Does the curriculum your school uses build knowledge around key topics and themes? Does it build it vertically across grades and horizontally across subjects? Or is it so heavily skills-based that it’s entirely unclear what texts are actually to be read?

Start there, and your school can begin to tackle the sticky problems of literacy at a much deeper level, and that approach can pay dividends in student learning over time.

 

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Smorgasbord: Complexity, Reading, Morals, and Algorithms

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Stop wasting your time on item-analysis of standards and skills on state ELA tests, people

Tim Shanahan has some advice and candor that many principals and district leaders sorely need to hear.

“What makes the difference in reading performance isn’t practice answering certain question types, but practice in interpreting texts that are challenging–that pose barriers to meaning.

. . . The point isn’t that the standards should be ignored, but that teachers have to understand that reading comprehension tests do not/cannot measure single, separable, independent skills. These instruments provide nothing more than an overall indicator of general reading comprehension performance.”

This is the annual rigmarole that schools waste their ELA teachers’ time with at the beginning of each school year.

Stop it, folks. Just stop it. You’re not going to glean new insight about how to effectively teach literacy to your kids by doing intensive item analysis of the standards and questions on the ELA state test.

Instead, read real literature and engage your kids in learning about their world. Then you might actually have an impact.

A Spirited Reaction to One District’s Approach to Standards-Based Reading Instruction, Shanahan on Literacy

Teach morals by human example, not using cute animals

“Books that children can easily relate to increase their ability to apply the story’s lesson to their daily lives.”

But the study also notes that “The more a child attributed human characteristics to the anthropomorphic animals, the more they shared after reading the animal book.”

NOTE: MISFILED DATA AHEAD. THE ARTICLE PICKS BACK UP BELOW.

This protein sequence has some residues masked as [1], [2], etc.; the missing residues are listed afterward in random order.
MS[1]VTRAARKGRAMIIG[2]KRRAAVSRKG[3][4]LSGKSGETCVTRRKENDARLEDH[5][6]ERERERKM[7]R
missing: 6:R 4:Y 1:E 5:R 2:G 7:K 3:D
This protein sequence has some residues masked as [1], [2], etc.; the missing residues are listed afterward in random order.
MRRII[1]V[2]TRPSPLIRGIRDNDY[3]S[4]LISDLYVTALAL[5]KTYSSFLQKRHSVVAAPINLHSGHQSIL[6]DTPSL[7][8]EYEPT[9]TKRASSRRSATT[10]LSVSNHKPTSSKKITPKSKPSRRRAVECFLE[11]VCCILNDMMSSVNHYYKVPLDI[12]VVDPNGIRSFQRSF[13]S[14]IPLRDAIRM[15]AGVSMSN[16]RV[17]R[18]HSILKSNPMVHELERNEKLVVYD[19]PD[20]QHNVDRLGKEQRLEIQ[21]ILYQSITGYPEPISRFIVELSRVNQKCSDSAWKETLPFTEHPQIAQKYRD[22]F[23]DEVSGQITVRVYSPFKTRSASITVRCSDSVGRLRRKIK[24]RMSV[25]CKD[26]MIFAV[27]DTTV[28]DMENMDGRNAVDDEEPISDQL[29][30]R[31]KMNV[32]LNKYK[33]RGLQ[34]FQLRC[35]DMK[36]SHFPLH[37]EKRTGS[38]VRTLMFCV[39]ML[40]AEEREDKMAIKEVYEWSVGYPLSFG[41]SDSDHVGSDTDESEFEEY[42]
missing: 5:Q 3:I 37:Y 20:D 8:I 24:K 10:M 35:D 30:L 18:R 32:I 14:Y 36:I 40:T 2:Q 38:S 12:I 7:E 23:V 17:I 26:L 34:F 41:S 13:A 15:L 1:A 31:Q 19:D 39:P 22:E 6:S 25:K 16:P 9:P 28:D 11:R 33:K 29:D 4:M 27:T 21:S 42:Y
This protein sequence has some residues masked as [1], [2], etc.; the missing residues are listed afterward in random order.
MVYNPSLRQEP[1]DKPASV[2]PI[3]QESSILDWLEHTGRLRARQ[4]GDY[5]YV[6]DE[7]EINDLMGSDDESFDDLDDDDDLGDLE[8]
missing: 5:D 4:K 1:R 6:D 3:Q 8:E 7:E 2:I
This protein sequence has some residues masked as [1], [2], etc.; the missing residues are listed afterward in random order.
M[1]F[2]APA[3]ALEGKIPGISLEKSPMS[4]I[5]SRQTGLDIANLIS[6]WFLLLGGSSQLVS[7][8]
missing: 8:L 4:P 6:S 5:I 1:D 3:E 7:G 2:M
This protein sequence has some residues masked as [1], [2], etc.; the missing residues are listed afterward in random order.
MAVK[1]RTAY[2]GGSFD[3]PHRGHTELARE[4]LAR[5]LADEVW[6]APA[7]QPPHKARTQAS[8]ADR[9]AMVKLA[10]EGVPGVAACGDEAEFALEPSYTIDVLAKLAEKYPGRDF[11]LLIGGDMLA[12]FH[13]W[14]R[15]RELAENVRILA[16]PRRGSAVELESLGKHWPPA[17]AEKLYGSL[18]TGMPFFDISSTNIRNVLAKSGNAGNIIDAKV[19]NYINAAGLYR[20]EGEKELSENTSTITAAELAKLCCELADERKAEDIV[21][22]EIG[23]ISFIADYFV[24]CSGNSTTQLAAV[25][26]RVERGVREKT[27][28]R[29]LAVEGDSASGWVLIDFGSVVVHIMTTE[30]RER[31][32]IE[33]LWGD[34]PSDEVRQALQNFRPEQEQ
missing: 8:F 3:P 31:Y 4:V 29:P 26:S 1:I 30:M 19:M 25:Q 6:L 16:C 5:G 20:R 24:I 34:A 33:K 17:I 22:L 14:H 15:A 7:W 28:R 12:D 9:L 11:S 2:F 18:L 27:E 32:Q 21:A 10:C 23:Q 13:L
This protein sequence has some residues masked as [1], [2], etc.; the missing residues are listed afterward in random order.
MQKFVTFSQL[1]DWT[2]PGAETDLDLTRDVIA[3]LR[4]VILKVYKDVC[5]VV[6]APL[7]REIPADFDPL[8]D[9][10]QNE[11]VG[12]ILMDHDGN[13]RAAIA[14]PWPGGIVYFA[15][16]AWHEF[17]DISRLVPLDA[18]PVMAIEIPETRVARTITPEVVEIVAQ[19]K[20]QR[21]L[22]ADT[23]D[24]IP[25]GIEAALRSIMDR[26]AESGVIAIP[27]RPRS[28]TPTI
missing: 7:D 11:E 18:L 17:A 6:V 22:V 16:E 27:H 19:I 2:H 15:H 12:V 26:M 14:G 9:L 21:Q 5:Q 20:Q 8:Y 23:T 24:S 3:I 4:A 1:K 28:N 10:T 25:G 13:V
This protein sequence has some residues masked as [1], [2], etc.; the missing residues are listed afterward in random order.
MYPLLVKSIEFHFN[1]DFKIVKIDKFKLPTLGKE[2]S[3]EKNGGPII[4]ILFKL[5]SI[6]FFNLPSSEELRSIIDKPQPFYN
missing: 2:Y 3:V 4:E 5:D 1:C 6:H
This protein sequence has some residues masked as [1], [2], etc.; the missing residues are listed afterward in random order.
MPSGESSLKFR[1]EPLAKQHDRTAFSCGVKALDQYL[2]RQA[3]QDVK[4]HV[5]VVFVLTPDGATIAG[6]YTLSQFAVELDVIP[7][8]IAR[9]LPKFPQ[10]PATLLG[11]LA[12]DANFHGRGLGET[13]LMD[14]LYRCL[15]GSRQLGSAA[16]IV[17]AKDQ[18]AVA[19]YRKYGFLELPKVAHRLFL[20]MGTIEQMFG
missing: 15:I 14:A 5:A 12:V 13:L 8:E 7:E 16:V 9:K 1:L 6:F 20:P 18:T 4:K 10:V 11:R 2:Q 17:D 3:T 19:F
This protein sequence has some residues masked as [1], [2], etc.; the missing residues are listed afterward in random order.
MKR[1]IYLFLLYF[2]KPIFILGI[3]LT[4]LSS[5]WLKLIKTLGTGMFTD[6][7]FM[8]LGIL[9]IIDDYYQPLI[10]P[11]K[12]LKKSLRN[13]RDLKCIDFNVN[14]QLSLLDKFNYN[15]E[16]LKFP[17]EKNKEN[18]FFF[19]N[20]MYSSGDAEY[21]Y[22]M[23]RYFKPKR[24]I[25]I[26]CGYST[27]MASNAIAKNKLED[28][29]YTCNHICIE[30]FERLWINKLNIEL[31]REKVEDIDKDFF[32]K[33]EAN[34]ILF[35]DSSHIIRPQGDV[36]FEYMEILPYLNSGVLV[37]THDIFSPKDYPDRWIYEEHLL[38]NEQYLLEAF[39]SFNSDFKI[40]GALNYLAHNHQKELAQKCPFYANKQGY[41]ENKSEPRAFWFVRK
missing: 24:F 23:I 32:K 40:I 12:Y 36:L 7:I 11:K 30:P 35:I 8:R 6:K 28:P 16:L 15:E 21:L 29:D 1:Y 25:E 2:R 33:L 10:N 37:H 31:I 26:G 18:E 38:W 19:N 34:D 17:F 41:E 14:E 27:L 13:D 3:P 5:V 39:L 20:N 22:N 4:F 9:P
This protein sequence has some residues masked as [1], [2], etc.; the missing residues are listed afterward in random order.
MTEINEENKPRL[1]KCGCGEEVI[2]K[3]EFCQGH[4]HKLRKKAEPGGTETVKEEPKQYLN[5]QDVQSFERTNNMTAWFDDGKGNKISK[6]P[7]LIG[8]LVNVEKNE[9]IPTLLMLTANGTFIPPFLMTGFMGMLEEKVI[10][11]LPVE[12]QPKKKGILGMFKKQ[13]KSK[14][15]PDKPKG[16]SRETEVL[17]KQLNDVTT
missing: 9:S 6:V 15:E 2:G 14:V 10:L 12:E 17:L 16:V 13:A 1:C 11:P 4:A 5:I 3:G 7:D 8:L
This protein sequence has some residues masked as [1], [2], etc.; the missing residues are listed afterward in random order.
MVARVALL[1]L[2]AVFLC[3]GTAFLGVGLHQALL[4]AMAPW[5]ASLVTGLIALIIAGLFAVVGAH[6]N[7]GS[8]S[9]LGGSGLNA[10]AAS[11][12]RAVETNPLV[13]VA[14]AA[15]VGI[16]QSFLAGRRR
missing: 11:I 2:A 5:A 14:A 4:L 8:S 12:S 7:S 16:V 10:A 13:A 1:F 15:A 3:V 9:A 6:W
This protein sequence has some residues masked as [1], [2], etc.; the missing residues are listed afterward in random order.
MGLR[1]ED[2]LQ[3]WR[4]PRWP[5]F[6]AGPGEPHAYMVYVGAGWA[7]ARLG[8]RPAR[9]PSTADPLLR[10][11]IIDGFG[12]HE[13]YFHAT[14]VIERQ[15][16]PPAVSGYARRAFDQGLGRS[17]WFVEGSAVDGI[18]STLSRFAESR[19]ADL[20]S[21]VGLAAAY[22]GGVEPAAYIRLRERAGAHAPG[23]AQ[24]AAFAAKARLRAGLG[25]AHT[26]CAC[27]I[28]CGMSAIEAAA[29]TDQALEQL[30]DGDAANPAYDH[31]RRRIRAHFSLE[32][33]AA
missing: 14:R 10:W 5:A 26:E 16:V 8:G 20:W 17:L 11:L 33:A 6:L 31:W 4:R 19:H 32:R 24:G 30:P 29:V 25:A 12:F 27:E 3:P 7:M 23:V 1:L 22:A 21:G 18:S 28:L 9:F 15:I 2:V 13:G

So as always, it’s about how the adults reading the books with children help them pay attention to and understand what’s most important.

Human Characters, Not Animals, Teach Children Best Moral Lessons, Neuroscience News

If laptops are detrimental to learning in college classrooms, then . . .

“We find that allowing any computer usage in the classroom—even with strict limitations—reduces students’ average final-exam performance by roughly one-fifth of a standard deviation.”

Should professors ban laptops?, Education Next

Bellwether reviewed NY’s ESSA plans and provides a useful critique.

NY has a strong foundation, but it’s accountability measures may be too complex for parents and the public to make sense of, as well as too vague.

An Independent Review of New York’s Draft ESSA Plan, Bellwether Education

A Friendly Reminder: Schools are Complex

“At least on paper, it is difficult to tell what separates the schools at the bottom of the list from those at the top, which cuts to the core of what makes school turnaround so difficult: nobody knows precisely what works.

‘The problem is that there is no silver bullet to turnaround interventions,’ said Priscilla Wohlstetter, a distinguished research professor at Columbia University’s Teacher College. ‘It’s a really tough thing to figure out what makes the difference in schools.’”

For $582 Million Spent on Troubled Schools, Some Gains, More Disappointments, NY Times

And school closures? Also complex

Make sure to read behind the headlines on the new CREDO study. There’s a lot of unknowns and nuance to their findings.

Matt Barnum does a nice job of drawing those out in this Chalkbeat piece.

“…the study can’t explain why closures happen more often in certain communities. For instance, if low-achieving schools with many white students are especially likely to be located in rural areas where there are fewer alternative schools, that may help explain the results.

Another explanation could be that the expansion of charter schools in high-minority areas puts additional fiscal and enrollment pressure on districts and charters — as charters expand, other schools may close as their enrollment declines.

What is clear, though, is that black and low-income students and communities are especially likely to have a school closed.”

Schools with more students of color are more likely to be shut down — and three other things to know about a big new study, Chalkbeat

A NY City Council bill could make public the algorithms that affect the public

An innovative–and some would say, long overdue, bill has been introduced in the City Council by Bronx Councilmember Vacca.

This would make the algorithm that the city uses to sort students for high school would be made transparent.

Showing the Algorithms Behind New York City Services, NY Times